Rural broadband bills could fall after telecoms regulator Ofcom moved to cut the wholesale price that BT charges other internet providers.
The company is the only operator in many smaller telephone exchanges and ISPs have to factor ‘renting’ BT’s equipment into their price plans.
That means customers often miss out on cheaper deals available in towns and cities.
The reduction only affects broadband services of up to 8Mbps.
From mid August until March 2014, Ofcom has ruled that BT must cut its rates by 12% below inflation per year.
Rural campaigners welcomed the news.
The Countryside Alliance said it was “delighted” by the decision.
Many ISPs, other than BT, are able to offer consumers cheap broadband through a system known as local loop unbundling (LLU), where they place their own equipment in the exchange.
In less populated areas, where this may be uneconomical, they have to effectively ‘rent’ the system for delivering their service from BT
BT Wholesale’s costs are passed on, typically adding around £10 to customers’ broadband bills, according to the website BroadBandChoices.co.uk.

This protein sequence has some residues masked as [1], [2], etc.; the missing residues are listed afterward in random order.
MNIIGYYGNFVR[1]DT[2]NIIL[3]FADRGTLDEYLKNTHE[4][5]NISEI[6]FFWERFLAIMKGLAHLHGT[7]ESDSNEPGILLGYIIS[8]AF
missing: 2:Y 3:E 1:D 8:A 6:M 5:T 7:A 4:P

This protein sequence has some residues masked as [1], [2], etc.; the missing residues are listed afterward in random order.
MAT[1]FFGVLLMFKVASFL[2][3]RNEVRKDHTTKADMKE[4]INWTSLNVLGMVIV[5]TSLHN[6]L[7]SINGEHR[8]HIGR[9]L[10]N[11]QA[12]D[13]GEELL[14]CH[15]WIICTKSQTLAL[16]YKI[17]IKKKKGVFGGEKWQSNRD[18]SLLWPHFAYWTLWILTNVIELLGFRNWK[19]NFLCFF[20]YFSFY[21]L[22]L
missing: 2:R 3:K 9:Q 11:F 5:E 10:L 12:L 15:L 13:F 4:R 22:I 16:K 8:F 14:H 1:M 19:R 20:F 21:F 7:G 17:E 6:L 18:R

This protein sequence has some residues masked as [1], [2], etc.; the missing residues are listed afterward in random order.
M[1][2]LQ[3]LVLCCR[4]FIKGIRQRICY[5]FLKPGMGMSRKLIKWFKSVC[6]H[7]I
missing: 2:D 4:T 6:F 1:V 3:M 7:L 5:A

BT said the impact of the cost reductions on its revenues would be in the “low millions”.
The prices BT Retail charges consumers will remain the same.
Ofcom has not applied the reduced charges to ADSL2+, a next-generation copper-wire technology which offers speeds of up to 24Mbps.
It said it hopes that this will encourage BT Wholesale to invest more in this.
The government is keen to see next-generation services thrive in rural as well as urban areas as it aims to make the UK the fastest broadband nation in Europe by 2015.
Critics have argued that relying on copper technologies will not future-proof networks and have urged operators to invest in fibre optics which can provide much faster services.
Whether consumers will benefit from the price cuts is not yet clear.